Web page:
Fire was first controlled by humans somewhere between 250, 000 and 1.5 million years ago (depending on what evidence you find definitive). Since then its uses have included everything from cooking to fighting, warmth to relaxation. It has always been an integral part of human life however its calming properties are becoming increasingly forgotten in modern society. True appreciation of fire comes from those who still live nomadic lives and rely on it for their survival. In modern society, it is now an amenity you’re hoping to see when you’re buying a house or a natural disaster due to dry weather. However, the calming nature of an open flame is not totally forgotten. There’s no wonder why on all the sleep apps there is always the option for a crackling fire noise. As well as people using camping as an escape to the hectic pace so many of us live at.
Scientific research shows that sitting near a fire for just 15 minutes can induce feelings of calmness and relaxation, which grow stronger the longer you stay*. These benefits are attributed to the multi-sensory experience of watching a naked flame, including hypnotic visual stimulation, sound and warmth. It is believed fire satisfies the primal desires for warmth, while the flame illuminates darkness and provides comfort, also providing a place for social interaction, making it easier to communicate and develop social connections. This reiterates why camping is such a popular escape from daily life and a common way for families and friends to bond.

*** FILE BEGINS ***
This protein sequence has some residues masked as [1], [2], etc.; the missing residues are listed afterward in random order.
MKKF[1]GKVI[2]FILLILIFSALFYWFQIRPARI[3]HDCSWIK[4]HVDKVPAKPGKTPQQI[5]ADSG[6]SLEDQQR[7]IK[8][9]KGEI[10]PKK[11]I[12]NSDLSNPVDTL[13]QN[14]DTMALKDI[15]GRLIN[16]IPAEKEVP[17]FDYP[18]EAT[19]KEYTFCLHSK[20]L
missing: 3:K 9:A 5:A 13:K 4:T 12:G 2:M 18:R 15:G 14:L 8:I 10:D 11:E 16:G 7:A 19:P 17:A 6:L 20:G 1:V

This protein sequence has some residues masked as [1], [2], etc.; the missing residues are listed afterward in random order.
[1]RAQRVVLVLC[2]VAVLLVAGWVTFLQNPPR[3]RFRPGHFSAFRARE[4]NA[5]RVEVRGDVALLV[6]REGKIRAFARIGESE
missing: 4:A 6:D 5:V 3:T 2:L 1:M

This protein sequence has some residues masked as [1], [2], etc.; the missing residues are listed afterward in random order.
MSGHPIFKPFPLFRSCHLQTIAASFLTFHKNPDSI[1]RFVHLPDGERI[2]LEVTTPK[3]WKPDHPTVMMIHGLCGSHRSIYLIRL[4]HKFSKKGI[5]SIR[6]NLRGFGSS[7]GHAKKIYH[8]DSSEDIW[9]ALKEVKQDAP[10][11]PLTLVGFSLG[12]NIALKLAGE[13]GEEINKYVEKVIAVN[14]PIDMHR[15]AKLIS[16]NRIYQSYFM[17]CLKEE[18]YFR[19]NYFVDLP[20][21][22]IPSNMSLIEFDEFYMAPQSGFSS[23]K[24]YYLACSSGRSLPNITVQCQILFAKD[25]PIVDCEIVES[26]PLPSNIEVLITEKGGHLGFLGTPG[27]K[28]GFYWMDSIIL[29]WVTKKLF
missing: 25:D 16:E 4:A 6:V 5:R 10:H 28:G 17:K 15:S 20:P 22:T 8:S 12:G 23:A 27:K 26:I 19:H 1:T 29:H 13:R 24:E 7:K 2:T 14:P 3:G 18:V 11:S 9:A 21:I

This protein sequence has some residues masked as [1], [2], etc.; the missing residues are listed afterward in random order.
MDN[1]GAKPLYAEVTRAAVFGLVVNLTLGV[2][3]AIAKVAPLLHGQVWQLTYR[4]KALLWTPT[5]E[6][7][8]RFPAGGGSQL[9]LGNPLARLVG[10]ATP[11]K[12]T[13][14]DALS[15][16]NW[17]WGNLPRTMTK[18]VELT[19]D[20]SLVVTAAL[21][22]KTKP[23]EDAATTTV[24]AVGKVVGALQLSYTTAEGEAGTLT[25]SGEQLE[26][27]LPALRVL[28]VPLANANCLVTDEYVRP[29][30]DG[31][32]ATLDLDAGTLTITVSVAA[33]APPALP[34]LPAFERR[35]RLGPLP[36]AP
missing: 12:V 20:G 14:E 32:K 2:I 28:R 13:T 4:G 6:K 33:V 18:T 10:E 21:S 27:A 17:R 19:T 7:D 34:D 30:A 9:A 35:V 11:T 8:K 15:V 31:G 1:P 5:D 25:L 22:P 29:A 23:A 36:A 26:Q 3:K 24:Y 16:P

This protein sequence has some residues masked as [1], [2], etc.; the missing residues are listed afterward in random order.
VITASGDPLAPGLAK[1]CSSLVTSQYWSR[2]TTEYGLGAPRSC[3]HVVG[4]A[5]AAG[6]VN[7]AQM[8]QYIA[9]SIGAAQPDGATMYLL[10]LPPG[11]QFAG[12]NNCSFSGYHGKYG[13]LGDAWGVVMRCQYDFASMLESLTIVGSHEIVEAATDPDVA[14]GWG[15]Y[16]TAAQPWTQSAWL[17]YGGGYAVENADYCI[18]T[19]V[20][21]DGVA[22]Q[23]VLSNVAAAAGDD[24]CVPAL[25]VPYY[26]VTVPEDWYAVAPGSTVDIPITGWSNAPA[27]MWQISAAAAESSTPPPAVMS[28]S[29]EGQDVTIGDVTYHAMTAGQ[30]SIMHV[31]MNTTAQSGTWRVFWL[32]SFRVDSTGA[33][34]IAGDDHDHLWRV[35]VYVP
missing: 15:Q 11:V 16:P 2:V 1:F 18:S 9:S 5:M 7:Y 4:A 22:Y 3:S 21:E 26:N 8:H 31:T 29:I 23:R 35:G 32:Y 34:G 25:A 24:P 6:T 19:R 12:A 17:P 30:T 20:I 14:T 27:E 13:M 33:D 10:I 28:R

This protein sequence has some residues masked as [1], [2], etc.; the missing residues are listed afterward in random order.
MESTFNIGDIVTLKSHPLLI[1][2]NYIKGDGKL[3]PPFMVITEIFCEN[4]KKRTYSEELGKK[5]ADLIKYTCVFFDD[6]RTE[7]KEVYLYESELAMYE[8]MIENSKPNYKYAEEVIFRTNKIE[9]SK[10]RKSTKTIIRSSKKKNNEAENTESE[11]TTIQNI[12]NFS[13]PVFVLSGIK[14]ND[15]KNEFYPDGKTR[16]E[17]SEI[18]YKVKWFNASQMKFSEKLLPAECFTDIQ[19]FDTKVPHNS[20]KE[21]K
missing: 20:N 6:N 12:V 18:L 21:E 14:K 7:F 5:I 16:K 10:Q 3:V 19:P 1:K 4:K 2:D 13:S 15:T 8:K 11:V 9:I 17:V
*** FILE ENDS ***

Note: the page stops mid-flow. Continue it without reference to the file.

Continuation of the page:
It seems Australians are more stressed than ever with 1 in 3 people admitting they have a significant amount of stress in their lives. Overall, stress can affect almost all the body’s natural systems and processes that help keep us healthy and happy. And fire is such a simple, no-fuss solution that may help people ease this stress. With respect to everyone who lost something during these fires that we are currently experiencing – unless you have a controlled, indoor fireplace now is not the time to be having your next bonfire party. And you should always check with the local fire department before lighting a fire outside and make sure all permits are in place.
*Lynn CD. Evol Psychol 2014;12(5):983–1003